The real-estate guy virtually went into hysterics when one owner tried to secretly slip my co-worker her phone number on a piece of paper as we walked around the apartment. That apartment had two big balconies, but they both opened to a busy street so I didn't give it much consideration anyways.

Thursday, September 09, 2004

d: you do realize you just quoted your blog word for word, don't you?


Isn't that a classic weblogger moment? One I don't have to stumble through, since nobody here reads my personal weblog... yet.

I'm always fortunate to meet the nicest people, and then I compare them to myself and it makes me feel like a jerk.

Hooray, I'm employed.

From 0xDECAFBAD's links I picked out Idea Recording, a helpful how-to on writing down your thoughts whenever and wherever they come. My first advice to all Chinese learners now, especially those in China, is to buy a little notebook to write down "found vocab" for looking up later and keep the notebook in your back pocket wherever you go. It's also great for writing down concert dates, phone numbers, and weblog post ideas. This guy uses 3x5 cards. I can remember two people that I really came to respect who carry notebooks around faithfully: Kathy Zhang and Gordy Grover.

Today I took out lunch from a place called Xi Nian Lai, Hong Kong style cha shao fried rice. So far, John has taken me to two amazing places for very cheap lunches (15 kuai and below). I'm impressed by the service and quality of the restaurants that are springing up to feed Shanghai's new (hard-)working class.

She started it:

These are the books I have piled up on my bedside table.

Risa Wataya's INSTALL, a martial-arts novel monthly, Haruki Murakami's Kafka on the Shore, the Shanghai Stock Exchange Factbook 2003, Murakami's Wind-up Bird Chronicle, a collection of his short stories, and a collection of CS Lewis essays.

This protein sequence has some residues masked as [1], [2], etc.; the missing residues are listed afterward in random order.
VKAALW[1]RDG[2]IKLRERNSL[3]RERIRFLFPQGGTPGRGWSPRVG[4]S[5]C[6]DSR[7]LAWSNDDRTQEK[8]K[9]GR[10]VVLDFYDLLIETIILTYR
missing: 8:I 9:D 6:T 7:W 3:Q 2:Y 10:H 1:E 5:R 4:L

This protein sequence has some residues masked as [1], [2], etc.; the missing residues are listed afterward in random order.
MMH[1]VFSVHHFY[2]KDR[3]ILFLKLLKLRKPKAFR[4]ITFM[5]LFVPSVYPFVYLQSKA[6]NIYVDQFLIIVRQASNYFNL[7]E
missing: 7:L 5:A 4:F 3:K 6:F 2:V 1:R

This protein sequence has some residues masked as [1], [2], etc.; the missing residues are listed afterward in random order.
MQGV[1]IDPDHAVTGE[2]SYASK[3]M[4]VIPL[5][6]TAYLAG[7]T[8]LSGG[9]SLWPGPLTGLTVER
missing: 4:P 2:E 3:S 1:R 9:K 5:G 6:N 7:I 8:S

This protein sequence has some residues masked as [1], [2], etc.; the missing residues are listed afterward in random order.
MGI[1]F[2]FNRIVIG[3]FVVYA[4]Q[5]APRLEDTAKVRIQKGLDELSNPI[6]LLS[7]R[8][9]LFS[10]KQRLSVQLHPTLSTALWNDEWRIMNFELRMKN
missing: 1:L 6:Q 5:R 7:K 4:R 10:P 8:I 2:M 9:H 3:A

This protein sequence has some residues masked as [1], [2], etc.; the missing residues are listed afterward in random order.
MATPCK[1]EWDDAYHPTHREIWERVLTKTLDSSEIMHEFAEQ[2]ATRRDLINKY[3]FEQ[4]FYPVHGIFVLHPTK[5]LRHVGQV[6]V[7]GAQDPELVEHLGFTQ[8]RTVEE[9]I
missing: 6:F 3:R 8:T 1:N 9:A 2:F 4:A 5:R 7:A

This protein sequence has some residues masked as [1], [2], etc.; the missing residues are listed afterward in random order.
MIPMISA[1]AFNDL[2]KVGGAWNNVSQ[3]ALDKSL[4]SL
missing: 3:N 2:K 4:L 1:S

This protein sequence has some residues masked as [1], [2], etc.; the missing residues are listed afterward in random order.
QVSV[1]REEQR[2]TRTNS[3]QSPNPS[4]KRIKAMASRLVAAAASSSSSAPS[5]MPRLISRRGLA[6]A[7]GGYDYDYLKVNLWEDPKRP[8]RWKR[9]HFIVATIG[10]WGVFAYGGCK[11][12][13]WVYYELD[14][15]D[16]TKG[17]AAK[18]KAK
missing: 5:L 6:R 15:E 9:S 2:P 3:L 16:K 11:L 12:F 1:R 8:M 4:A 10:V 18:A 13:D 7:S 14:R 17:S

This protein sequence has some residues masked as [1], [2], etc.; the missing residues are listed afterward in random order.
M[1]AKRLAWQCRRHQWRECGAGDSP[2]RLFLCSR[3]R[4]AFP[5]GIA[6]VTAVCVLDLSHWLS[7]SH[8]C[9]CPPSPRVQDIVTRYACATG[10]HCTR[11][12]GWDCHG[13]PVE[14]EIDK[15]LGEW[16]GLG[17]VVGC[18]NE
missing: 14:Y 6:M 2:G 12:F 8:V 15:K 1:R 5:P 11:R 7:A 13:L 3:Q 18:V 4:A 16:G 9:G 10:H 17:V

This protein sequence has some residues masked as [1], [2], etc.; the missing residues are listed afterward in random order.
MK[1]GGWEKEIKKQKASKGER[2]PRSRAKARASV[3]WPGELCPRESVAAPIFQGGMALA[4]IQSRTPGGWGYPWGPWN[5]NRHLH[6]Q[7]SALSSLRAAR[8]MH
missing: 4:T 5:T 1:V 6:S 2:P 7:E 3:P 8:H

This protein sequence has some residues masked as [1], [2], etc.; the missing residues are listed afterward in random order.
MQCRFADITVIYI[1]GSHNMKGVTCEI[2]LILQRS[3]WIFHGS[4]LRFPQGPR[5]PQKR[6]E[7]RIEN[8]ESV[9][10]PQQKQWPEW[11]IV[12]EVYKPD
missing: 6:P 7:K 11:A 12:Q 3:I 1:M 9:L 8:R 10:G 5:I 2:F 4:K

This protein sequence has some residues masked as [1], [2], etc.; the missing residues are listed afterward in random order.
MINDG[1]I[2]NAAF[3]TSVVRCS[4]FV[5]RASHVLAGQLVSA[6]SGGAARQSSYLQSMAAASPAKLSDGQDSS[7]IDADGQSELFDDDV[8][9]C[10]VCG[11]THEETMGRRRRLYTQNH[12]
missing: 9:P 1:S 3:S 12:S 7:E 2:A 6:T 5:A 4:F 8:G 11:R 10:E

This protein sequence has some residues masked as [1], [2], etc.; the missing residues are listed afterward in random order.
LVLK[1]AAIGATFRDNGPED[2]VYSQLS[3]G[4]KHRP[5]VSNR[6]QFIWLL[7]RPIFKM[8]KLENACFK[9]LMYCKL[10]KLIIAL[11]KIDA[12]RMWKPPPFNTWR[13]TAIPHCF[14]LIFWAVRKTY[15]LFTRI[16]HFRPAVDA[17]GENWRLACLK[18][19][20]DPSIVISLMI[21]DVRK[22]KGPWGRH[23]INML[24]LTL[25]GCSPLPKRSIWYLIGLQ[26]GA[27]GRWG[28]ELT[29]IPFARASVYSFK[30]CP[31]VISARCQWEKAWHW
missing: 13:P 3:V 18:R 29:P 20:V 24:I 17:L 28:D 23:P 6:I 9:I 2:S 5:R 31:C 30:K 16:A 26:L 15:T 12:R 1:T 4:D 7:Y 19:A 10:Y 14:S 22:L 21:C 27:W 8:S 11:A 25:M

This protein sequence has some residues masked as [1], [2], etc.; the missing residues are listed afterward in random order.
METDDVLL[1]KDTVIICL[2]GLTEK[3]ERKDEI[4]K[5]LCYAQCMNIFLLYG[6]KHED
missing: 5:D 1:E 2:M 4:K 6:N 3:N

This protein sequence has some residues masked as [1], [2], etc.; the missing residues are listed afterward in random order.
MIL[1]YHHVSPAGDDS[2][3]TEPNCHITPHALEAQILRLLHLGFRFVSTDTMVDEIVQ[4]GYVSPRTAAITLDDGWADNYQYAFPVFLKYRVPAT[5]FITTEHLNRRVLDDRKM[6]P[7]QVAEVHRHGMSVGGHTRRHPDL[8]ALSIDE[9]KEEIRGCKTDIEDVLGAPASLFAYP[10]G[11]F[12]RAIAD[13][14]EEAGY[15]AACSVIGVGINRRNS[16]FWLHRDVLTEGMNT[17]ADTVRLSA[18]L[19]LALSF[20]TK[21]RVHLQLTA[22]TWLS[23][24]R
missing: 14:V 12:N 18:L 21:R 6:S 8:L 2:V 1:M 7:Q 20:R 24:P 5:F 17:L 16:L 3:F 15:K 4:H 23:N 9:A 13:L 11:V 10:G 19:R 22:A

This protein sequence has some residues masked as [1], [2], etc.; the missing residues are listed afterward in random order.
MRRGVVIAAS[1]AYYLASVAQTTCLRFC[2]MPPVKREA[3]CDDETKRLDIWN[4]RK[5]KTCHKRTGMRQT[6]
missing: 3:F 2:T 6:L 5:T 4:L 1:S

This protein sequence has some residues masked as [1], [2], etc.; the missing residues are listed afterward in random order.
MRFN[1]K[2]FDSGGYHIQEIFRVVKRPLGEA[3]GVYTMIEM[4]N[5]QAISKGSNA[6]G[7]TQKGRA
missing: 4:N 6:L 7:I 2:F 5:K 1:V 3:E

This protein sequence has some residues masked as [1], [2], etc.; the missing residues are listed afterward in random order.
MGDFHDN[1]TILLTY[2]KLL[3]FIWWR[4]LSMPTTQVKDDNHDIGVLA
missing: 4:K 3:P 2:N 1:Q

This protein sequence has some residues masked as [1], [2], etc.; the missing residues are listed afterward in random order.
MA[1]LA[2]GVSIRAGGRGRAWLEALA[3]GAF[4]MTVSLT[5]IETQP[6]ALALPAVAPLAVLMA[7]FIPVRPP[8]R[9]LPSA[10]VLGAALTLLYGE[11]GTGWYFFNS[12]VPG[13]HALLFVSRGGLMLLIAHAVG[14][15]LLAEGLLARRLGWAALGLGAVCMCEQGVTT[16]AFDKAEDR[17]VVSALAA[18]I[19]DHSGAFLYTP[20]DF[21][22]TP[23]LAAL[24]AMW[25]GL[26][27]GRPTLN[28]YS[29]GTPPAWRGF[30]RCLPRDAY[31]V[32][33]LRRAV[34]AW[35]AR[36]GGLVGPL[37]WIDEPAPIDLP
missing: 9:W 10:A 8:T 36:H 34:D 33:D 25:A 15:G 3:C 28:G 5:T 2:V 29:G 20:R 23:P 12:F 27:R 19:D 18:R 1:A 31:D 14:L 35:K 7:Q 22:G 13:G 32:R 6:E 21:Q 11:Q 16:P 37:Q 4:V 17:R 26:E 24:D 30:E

Wednesday, September 08, 2004

I'm trying to learn to write about the good and the bad on this weblog, and also stories. So here's a story about me getting gypped out of RMB 200 (USD 25) the other night in downtown Shanghai.

It was one of those "I should have seen it coming" scenarios. You know, the "It'll never happen to me" kind of thing. It also relates to the "complete faith in another human being" quote I put in my recent entry of Murakami quotes. Some people would call it naïveté, but I maintain that the truly innocent would be given opportunities to show grace that may appear to others as tragedies. This is pretty much how a guy wandered away with my backpack in Beijing three years ago. But on with today's story.

I was walkind down Nanjing Dong Lu late at night, maybe eleven PM, looking for a place to sit down with a drink and read my book. Out of the blue, a young fellow approached me; a little shorter than me and a wee bit thinner, he was Chinese and his story of being a student at the Tourism University and just getting off his internship shift at a local hotel sounded plausible. When I told him where I was going, he offered to take me to a bar that had lots of Chinese students where I could speak English and make some friends. To me, that sounded ideal; a bar with students would surely be a cheap place, and probably open late. I followed him a couple major streets off of Nanjing Dong Lu, Shanghai's symbolic, but far from the best, shopping street. As we walked, we made small talk. Probably, the first warning light should have gone off when he asked me if I like girls or guys, and started to intimate that I would meet some nice girls at the bar. Naturally, I waved off his idea, believing that he was simply joking good-naturedly.